Friday, July 27, 2007

Teachers' outcry puts Texas English, reading standards on hold

All so curious. Wonder why the rigor was taken out of the standards to begin with? More specificity would help here. -Angela .

Teachers' outcry puts Texas English, reading standards on hold
State delays approval as thousands of teachers say standards incomplete
10:19 AM CDT on Friday, July 20, 2007

By TERRENCE STUTZ / The Dallas Morning News
AUSTIN – English teachers from across the state gave an "incomplete" to new curriculum standards for English and reading classes in Texas schools Thursday, prompting the State Board of Education to delay approval of the proposal until November.

After hearing complaints from a coalition of 16 groups representing thousands of English and reading teachers, board members agreed to send the proposed standards – specifying the knowledge and skills students are supposed to learn in school – back to the drawing board.

Although Texas Education Agency officials initially said they wanted to submit final standards to the board at its next meeting in September, several board members balked at that idea, citing the criticism from so many teachers.

"We need more time on this project," said board member Pat Hardy, R-Fort Worth. "To say we are going to [take action] on a document that has so many flaws in it right now is crazy.

"We should leave it to the people who know what they're talking about – the English, language arts and reading people – to come back to us after we give them a chance to study these proposals."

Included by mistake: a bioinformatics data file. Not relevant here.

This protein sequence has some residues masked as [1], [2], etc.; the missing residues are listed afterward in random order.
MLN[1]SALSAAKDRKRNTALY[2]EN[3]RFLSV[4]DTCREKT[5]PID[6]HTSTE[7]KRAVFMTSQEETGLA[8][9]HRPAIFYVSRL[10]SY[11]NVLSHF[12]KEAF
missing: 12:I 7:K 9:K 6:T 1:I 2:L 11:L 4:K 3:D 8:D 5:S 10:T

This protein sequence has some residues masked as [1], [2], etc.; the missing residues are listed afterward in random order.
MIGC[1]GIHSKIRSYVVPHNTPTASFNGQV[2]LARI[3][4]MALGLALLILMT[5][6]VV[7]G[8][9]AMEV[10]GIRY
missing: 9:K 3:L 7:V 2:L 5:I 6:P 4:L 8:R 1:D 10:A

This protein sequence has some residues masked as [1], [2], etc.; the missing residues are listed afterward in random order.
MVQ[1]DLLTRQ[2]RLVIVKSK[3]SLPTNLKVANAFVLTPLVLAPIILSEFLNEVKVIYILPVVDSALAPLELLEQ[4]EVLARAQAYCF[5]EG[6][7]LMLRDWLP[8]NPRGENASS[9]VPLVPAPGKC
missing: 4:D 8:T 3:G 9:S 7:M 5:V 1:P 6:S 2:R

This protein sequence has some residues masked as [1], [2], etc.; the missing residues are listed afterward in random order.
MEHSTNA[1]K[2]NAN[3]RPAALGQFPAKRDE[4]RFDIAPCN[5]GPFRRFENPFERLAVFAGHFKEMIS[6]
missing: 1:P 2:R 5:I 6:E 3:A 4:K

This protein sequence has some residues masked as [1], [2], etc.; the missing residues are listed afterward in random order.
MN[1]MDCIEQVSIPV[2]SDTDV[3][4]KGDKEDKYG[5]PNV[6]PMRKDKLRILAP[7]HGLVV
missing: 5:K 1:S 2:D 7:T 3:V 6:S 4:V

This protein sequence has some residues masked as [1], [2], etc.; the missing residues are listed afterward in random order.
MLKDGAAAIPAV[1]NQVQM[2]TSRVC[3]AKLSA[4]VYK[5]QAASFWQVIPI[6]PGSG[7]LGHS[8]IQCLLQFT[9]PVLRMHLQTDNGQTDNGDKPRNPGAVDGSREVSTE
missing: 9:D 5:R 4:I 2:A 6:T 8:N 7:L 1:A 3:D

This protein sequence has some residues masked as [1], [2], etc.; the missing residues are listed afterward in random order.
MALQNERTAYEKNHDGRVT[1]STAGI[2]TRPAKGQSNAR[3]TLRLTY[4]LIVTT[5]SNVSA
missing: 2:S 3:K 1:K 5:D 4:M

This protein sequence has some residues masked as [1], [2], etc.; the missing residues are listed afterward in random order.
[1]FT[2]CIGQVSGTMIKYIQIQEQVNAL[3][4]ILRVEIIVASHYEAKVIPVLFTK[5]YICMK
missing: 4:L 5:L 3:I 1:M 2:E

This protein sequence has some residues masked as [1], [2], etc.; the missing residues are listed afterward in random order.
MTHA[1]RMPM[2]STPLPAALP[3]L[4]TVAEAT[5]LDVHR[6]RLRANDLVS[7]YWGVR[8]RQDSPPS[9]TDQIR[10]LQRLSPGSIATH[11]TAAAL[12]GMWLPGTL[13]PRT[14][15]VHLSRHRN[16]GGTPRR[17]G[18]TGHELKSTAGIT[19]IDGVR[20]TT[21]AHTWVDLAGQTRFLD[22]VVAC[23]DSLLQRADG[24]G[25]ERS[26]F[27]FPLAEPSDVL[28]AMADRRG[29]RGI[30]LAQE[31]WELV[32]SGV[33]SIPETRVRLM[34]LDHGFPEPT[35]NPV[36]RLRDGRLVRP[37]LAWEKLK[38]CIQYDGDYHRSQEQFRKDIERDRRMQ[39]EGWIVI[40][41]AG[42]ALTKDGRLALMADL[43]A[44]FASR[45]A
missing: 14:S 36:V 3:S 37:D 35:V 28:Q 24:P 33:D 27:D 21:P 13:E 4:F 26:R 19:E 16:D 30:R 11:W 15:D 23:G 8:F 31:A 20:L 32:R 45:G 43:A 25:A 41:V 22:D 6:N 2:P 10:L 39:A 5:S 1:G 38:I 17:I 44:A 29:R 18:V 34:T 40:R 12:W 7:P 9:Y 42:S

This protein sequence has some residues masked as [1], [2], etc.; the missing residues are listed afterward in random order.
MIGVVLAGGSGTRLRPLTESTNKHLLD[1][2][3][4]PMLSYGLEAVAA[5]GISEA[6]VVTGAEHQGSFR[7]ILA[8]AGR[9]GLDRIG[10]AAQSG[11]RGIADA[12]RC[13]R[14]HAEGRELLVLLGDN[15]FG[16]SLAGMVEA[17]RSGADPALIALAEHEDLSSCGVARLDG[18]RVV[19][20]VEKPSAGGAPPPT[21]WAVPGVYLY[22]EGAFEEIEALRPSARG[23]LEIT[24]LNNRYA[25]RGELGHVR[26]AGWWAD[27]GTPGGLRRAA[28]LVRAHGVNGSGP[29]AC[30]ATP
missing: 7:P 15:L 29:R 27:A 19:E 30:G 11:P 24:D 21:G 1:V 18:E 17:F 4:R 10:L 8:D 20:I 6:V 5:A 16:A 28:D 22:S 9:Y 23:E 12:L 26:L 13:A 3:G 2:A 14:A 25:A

Board member Bob Craig, R-Lubbock, agreed that a delay was needed.

"Let's do it right," he said, suggesting that the board postpone action until its November meeting. Board members will hear further testimony on the standards at their next meeting in September.

Among several people who testified Thursday were members of a group of educators and experts who worked on the new curriculum standards for English, language arts and reading.

Most said more time was needed to work on the standards, which several described as incomplete.

Cindy Tyroff, secondary English supervisor for the Northside school district in San Antonio, said 16 organizations representing nearly 9,000 teachers and administrators were united in their assessment that the proposed English standards needed to cover more skills.

"Not all of us in the coalition agree on all the details of how to teach reading and writing, but we have come together around the importance of ensuring a rigorous curriculum for our students," she said.

"We ask that you allow ample time for quality work."

In rewriting the curriculum standards, the working group appointed by the state board was instructed to consolidate the skills students are expected to learn in English and reading – eliminating all redundancies in the old standards.

But Ms. Tyroff and others who testified said too many skills – or "student expectations" – had been eliminated, leaving teachers, particularly those new to the profession, without the guidelines they need to educate their students.

Carol Revelle, a parent from Carrollton, told the board she was disappointed with the reduction in critical skills and the "ambiguous" expectations laid out in the proposed standards for middle schools. Her daughter is a seventh-grader at Blalack Middle School.

"We are selling our students short unless we add the rigor back into these expectations," she said. "Our students can do so much more than this."

When the English and reading curriculum standards are set, board members will turn their attention to the standards for science classes next year.

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